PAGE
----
Investment exports and firm performance in the face of product market competition: the case of Uganda’s manufacturing

dc.contributor.authorChekwoti, Caiphas
dc.descriptionAvailable in print form, East Africana Collection, Dr. Wilbert Chagula Library, Class Mark (THS EAF HD9737.U33C4753)en_US
dc.description.abstractA noteworthy recent development in the liberalized trade era is the increasing product market competition on manufactured products from developing counties following the wave of extensive economic reforms undertaken. How firms respond to this stiff competition is still an under explored aspect of manufacturing in particularly for developing countries such as Uganda. This is critically important in the face of significant supply side constraints such unreliable and costly electricity that generate significant exogenous costs to the firm. This study examines the response of manufacturing firms to increased product market competition in terms of their investment in equipment and machinery, exporting, employment and sales growth performance for the case of Ugandan manufacturing firms using firm level data. The study utilized both qualitative and quantitative analytical methods. Based on the firm level data, competitive pressure is associated with a higher likelihood of equipment investment but lower investment rates. Underlying this behavior are exogenous transaction costs to the firm in form of inadequate electricity supply. However, contrary to the expectation that exporting provides an alternative market option as competition increases in the domestic market, firms export intensity is negatively associated with increased product competition. Similarly to the investment behavior, evidence of the negative effect of power outages may explain this outcome. Regarding the intensity of import competition, our data reveals that increased import intensity is associated with a reduction in employment and output growth of manufacturing firms. Still this outcome is observed to be partly explained by the negative effect of high transaction costs, particularly arising from inadequate and unreliable electricity supply. Key policy implication arising from the study is that the ability of manufacturing firms to cope with increased product market competition is significantly compromised if exogenous costs such as unreliable and inadequate electricity are dominant. In the Ugandan case, the urgency of ensuring reliable and adequate electricity is paramount.en_US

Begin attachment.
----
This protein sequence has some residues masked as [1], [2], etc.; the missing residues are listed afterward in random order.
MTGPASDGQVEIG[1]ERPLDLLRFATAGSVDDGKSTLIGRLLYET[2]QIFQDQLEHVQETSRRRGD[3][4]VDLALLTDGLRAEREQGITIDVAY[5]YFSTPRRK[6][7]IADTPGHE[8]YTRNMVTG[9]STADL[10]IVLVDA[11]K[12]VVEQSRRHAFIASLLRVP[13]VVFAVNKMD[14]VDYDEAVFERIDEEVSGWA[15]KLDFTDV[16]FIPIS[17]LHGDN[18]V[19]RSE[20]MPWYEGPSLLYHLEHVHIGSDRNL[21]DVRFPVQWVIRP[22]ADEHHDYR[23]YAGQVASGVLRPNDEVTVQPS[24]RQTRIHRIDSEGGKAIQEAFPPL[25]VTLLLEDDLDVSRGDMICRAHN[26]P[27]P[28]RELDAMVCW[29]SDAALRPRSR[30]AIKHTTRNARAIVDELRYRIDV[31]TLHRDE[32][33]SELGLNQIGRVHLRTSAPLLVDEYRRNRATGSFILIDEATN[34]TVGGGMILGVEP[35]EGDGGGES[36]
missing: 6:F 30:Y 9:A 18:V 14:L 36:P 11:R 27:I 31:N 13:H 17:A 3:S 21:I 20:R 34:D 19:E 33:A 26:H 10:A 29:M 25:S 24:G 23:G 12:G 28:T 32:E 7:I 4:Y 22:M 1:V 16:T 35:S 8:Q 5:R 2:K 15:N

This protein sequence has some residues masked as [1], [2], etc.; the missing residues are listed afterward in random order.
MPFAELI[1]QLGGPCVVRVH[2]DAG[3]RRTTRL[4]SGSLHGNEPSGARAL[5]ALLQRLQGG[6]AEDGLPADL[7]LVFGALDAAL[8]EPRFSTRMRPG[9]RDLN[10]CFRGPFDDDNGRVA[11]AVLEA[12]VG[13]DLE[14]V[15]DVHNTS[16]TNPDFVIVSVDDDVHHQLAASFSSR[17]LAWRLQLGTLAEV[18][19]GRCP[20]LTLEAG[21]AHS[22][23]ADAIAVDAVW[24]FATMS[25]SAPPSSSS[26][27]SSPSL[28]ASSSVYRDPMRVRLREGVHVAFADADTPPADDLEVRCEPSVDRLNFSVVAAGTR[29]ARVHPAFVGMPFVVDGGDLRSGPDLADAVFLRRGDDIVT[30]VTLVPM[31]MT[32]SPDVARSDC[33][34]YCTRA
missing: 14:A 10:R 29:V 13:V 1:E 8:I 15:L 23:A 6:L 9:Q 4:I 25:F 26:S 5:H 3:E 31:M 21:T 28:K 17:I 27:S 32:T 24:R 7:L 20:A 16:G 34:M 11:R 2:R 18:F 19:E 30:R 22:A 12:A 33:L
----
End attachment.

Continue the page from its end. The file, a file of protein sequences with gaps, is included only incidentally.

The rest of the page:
dc.identifier.citationChekwoti, C (2008) Investment exports and firm performance in the face of product market competition: the case of Uganda’s manufacturing, Doctoral dissertation, University of Dar es Salaamen_US
dc.publisherUniversity of Dar es Salaamen_US
dc.titleInvestment exports and firm performance in the face of product market competition: the case of Uganda’s manufacturingen_US